Hill farming has existed for centuries in Wales, eking out a living in the harshest of terrains (about 80% of Welsh farmland is deemed a ‘less favoured area’). This strife has formed part of the historical heritage and culture of the country and the psychology of its people. However, with the EU subsidies now being gradually turned off, can we expect to see farms beat a slow retreat from the hills?
There is a distinction to be made between farmland and countryside. Somewhere along the way the two have become to the pubic, interchangeable. Countryside is a interconnected variety of natural environments; rivers, woods, meadows, bogs, etc. Farmland (when you say it often enough it even begins to sound manufactured and superficial… Disneyland… Neverland…) is simply a collection of businesses.
Despite productivity increasing by about 25% since the early 1970s, there has been, particularly in the last two decades, a gradual inability for UK farms to turn that increase into profit. The reason for this is a complicated mesh, spun from EU legislation and a far too cosy relationship between the National Farmers Union (NFU) and Dept for Food, Resources and Agriculture (Defra). This is not a recent development. The relationship has been too ‘close’ since the end of WWII. As George Monbiot points out in a recent Guardian article, the two head offices of both institutions sit perfectly adjacent to each other in their London Square.
Hill farming’s reward for remaining extant through the hard times is to be forced into the modern day image of today’s farming life. Little is discussed about the over grazing of the hills, the lack of trees or anything the sheep will graze, the fall in ecological diversity of these places. Instead emphasis is placed on the cultural traditions and histories associated with hill farming. Appealing, through news items or media images, to the difficult and hardy nature of the occupation. Obviously, snared animals don’t make good press.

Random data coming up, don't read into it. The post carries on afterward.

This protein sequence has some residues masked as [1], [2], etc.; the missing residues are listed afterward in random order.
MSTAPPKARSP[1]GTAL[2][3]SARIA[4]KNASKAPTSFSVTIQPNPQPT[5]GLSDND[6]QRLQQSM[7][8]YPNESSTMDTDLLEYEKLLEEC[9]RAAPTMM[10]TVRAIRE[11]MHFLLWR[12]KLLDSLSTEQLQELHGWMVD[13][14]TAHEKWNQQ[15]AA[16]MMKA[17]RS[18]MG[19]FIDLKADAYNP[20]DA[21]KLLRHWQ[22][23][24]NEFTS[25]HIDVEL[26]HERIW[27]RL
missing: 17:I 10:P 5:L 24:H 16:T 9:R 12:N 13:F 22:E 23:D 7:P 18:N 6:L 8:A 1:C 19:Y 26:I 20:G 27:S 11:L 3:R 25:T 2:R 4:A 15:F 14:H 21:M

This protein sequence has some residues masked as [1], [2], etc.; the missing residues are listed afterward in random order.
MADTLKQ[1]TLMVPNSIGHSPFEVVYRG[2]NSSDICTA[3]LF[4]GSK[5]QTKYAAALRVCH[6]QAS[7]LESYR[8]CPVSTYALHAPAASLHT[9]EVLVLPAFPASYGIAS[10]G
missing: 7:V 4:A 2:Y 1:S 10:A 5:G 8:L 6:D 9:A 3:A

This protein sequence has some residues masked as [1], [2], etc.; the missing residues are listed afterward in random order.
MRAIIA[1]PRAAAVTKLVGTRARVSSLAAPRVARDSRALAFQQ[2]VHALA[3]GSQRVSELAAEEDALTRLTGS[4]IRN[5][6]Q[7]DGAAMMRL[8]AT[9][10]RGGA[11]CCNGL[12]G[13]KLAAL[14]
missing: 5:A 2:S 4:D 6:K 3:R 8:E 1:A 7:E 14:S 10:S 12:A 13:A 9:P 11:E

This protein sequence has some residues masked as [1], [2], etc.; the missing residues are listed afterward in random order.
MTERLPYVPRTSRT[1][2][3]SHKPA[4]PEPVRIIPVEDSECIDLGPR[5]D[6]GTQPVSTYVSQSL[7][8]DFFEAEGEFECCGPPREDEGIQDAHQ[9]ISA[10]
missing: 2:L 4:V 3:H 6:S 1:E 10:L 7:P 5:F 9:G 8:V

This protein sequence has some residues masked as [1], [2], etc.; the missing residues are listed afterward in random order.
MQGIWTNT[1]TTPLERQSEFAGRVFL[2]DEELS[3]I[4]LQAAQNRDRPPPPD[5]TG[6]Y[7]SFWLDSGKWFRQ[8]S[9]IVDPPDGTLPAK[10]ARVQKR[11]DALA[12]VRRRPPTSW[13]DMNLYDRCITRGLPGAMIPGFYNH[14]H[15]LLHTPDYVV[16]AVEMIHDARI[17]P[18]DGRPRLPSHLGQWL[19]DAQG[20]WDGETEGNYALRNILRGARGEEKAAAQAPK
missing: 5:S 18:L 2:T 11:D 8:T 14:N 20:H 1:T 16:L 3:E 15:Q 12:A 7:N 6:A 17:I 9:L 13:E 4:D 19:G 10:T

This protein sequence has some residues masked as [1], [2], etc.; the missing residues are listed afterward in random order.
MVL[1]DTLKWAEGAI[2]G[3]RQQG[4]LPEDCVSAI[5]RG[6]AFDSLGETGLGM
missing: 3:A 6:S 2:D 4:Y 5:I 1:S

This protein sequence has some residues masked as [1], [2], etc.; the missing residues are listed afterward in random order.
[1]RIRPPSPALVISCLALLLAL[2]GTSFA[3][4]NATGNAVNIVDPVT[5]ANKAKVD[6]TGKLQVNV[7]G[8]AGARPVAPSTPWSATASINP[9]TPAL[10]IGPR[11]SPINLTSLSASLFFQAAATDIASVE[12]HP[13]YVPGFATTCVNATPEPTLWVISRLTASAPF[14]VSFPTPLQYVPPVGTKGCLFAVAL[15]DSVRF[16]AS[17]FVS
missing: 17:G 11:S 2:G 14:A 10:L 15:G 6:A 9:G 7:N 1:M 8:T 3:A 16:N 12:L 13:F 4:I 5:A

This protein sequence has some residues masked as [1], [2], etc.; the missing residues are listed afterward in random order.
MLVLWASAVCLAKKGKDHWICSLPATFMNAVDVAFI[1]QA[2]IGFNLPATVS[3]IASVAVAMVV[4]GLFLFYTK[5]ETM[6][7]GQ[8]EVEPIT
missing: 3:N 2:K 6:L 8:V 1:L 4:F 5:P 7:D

In time, as the subsidies disappear, farm survival may rely on strong community ties which can lead to sales, maintenance and other local connections. These relationships will be difficult to maintain if the local community and the farmers are living in different centuries. All of our indiginous species of life need to be carefully protected and understood. This needs to come from the farmland, not despite of it. A mind shift is required by farmers and community, so that both parties can become flexible to change. It would be wonderful to see these changes debated at a local level and involve as many community voices as possible before implementing. The areas vacated by farming may need to be used for more ecological purposes. Communities all over Wales and the UK are working with land owners to create areas for people to enjoy, whilst increasing the ecological diversity of the barren places.
Rewilding is a genuine chance to make dramatic change to the high hills and other former remote grazing areas. It is a theory of standing back and letting the earth recover itself by its own processes; restoring the ecology of the land and creating new woods, trees, and anything else that is there to grow. In time new habitat will evolve, enticing new creatures into the area. Species such a beaver, boar, or even the euroasian lynx can be carefully reintroduced. This will add yet more diversity as ‘keystone’ species such as the beaver provide the habitat for many other species through there natuarl behaviours.
At the very least, it would mean that the persecution of some native birds and beasts by farmers would begin to dissist. It could mean an end to the sort of scene I encountered on the road last week. It could mean a return to nature in the Farmlands – something that has been absent from these large fenced ‘lawns’ for all too long.
As with many other things, taking the money out of the countryside could return it to us healthier, more interesting and self regulating. It would be a chance for us to truly embrace our own lands, and to allow that reality time to enhance us as people.